Dangme & Ewe — — — 6.4% 37.1%
Dangme & Others — — 9.0% 6.5% —
In Table 3, it is established that the vast majority of people living in Winneba (94%) speak Fante in addition to Effutu. A quarter of these people (24.5%) actually speak a third language in addition to Effutu and Fante. Interestingly, apart from two infant monolinguals, the only other Effutu speaking monolingual is in the 61 years and over age group. All the other monolinguals in the Winneba community use Fante rather than Effutu.
In the Teshie Community, the most popular languages are Ga and Twi. In fact, as many as 66.2% of the indigenes speak Twi in addition to Ga. The single largest group is those who are bilingual in Ga and Twi (49.5%). Like Teshie, the Dawhenya community also prefers Twi as a second language in that a hefty 73% speak Dangme and Twi. The two other Dangme speaking communities display healthier ratios of monolingual to bilingual speakers. For instance, the monolingual Dangme speakers in Ningo form 30.1%; and in Kasseh the monolingual Dangme speakers represent 20.3% of the Community. While Twi was the second most popular language in most of the Dangme communities, it was replaced by Ewe in the Kasseh Community where 39.2% of the Community spoke Ewe in addition to Dangme. In terms of monolingual usage, almost all monolingual speakers in the Ga and Dangme areas use the indigenous languages. There are a few exceptions including one person in Kasseh who is monolingual in the Ewe language.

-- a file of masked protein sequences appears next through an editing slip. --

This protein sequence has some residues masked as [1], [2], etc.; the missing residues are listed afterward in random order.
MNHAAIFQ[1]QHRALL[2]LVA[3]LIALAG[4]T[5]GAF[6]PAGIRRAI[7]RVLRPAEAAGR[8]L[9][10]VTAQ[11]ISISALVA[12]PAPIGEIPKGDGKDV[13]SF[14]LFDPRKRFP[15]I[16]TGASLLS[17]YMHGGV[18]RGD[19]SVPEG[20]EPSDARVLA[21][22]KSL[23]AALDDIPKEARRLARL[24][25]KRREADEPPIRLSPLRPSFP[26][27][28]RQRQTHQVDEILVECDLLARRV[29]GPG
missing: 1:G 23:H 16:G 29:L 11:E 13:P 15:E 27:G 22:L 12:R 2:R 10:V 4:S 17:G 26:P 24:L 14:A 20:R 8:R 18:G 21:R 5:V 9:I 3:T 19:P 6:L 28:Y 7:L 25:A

4.3 Which language did you learn to speak first.
Answers to the question ‘Which language did you learn to speak first’ are presented in Table 4. The question was designed to establish the first language (L1) of members of the various communities.